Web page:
On Friday, 2 March 2018 at 04:38:24 UTC, psychoticRabbit wrote:
On Friday, 2 March 2018 at 03:57:25 UTC, barry.harris wrote:

Sorry little rabbit, your are misguided in this belief. Back in day we all used C and this is the reason most "safer" languages exist today.

You can write pretty safe code in C these days, without too much trouble. We have the tooling and the knowledge to make that happen.. developed over decades - and both keep getting better, because the language is not subjected to a constant and frequent release cycle.

Ironically, the demands on programmers to adapt to constant change, is actually making applications less safe. - and least, that's my thesis ;-)

The real problem with using C these days (in some areas), is more to do with its limited abstraction power, not its lack of safety.

And also C is frowned upon (and C++ too for that matter), cause most programmers are so lazy these days, and don't want to write code - but prefer to just 'link algorithms' that someone else wrote.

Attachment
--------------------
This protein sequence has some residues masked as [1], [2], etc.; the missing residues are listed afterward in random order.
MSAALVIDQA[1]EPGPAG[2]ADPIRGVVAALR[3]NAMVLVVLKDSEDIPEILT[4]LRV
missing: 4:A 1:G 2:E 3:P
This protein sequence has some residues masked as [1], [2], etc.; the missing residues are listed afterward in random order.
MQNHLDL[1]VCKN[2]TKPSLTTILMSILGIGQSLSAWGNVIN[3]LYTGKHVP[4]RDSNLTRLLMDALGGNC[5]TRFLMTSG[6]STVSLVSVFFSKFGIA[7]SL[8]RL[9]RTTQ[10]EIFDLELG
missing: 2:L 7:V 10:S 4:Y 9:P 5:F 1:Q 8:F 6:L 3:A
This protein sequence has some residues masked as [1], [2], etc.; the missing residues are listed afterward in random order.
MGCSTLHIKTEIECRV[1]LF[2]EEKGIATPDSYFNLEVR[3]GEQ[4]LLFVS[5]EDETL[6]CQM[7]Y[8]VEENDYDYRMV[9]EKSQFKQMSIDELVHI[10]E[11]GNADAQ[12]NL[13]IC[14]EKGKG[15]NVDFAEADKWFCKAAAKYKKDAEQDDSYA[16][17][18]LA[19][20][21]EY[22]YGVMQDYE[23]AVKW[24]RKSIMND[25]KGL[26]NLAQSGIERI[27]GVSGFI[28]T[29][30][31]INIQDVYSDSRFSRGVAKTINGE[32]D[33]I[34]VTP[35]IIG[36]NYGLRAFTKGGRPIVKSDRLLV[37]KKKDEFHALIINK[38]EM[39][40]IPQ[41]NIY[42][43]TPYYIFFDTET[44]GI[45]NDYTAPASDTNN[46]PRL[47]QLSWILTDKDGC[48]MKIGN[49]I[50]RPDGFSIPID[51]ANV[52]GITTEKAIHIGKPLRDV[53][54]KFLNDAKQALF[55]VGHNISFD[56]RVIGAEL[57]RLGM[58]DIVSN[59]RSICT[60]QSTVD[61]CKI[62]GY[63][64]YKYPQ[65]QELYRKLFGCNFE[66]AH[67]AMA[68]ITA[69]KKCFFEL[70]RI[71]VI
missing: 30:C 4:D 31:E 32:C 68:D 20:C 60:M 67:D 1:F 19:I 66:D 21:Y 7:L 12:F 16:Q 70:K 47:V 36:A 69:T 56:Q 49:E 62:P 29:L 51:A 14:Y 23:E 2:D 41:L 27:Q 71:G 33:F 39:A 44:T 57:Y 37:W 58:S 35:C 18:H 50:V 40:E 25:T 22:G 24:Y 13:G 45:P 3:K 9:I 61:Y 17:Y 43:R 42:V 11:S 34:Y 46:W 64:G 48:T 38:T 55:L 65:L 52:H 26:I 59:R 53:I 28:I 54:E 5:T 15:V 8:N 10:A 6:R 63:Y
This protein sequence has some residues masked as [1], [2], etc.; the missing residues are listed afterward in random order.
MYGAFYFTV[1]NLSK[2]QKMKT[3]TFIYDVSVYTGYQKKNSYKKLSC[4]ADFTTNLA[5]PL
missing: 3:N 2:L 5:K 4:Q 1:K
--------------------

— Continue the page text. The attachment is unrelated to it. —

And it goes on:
I include myself in this - hence my interest in D ;-)

Keep those algorithms coming!

Those tools exist since 1979, so C programmers have had quite some time to actually use them.

"To encourage people to pay more attention to the official language rules, to detect legal but suspicious constructions, and to help find interface mismatches undetectable with simple mechanisms for separate compilation, Steve Johnson adapted his pcc compiler to produce lint [Johnson 79b], which scanned a set of files and remarked on dubious constructions."

Dennis Ritchie, https://www.bell-labs.com/usr/dmr/www/chist.html

Also, anyone that wasn't using safer systems programming languages before C got widespread outside UNIX, can spend some time educating themselves on BitSavers or Archive about all the systems outside AT&T that were developed in such languages since 1961.

The first well known, Burroughs B5000, has kept being improved and is sold by Unisys as ClearPath nowadays.

Or PL/8 used by IBM for doing RISC research, creating an compiler using an plugable architecture similar to what many think are LLVM ideas and the respective OS. They only switched to C, when they decided to bet on UNIX for going commercial with RISC.

There are only two reasons we are stuck with C, until we get to radically change computer architectures, UNIX like OSes, and embedded developers that won't use anything else even at point gun.

All the quantum computing research is using languages that don't have anything to do with C.

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